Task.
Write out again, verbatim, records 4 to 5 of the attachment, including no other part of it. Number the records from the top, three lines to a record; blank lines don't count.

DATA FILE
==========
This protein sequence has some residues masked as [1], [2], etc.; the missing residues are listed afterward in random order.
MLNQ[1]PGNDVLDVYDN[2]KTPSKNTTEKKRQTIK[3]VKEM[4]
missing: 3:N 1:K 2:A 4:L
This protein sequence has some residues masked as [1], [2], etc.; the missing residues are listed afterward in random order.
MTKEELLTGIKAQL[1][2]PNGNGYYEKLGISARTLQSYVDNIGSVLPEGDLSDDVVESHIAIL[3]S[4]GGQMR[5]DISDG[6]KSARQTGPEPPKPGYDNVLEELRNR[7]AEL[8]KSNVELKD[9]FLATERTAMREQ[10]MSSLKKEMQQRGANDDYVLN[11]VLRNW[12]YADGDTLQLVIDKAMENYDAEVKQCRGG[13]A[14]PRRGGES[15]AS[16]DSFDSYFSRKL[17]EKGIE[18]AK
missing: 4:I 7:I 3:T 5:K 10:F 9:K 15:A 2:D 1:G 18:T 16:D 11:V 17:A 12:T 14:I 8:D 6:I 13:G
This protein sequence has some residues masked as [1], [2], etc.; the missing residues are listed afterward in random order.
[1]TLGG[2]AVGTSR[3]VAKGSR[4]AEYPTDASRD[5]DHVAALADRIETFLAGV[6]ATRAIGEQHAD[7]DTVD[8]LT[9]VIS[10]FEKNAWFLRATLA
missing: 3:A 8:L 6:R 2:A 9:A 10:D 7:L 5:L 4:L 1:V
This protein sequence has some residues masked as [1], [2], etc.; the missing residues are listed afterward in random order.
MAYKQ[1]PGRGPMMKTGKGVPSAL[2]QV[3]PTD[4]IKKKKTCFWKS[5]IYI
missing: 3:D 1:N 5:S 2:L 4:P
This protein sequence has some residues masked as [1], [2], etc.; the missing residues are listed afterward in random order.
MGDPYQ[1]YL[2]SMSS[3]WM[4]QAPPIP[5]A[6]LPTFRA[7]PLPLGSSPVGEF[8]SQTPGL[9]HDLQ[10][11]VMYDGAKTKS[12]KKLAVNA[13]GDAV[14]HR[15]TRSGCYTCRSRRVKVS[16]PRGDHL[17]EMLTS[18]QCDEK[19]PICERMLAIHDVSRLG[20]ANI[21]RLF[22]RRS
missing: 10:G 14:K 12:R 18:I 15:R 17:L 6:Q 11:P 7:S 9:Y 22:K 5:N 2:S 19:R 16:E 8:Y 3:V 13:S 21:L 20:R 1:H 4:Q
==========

This protein sequence has some residues masked as [1], [2], etc.; the missing residues are listed afterward in random order.
MAYKQ[1]PGRGPMMKTGKGVPSAL[2]QV[3]PTD[4]IKKKKTCFWKS[5]IYI
missing: 3:D 1:N 5:S 2:L 4:P
This protein sequence has some residues masked as [1], [2], etc.; the missing residues are listed afterward in random order.
MGDPYQ[1]YL[2]SMSS[3]WM[4]QAPPIP[5]A[6]LPTFRA[7]PLPLGSSPVGEF[8]SQTPGL[9]HDLQ[10][11]VMYDGAKTKS[12]KKLAVNA[13]GDAV[14]HR[15]TRSGCYTCRSRRVKVS[16]PRGDHL[17]EMLTS[18]QCDEK[19]PICERMLAIHDVSRLG[20]ANI[21]RLF[22]RRS
missing: 10:G 14:K 12:R 18:I 15:R 17:L 6:Q 11:P 7:S 9:Y 22:K 5:N 2:S 19:R 16:E 8:Y 3:V 13:S 21:L 20:R 1:H 4:Q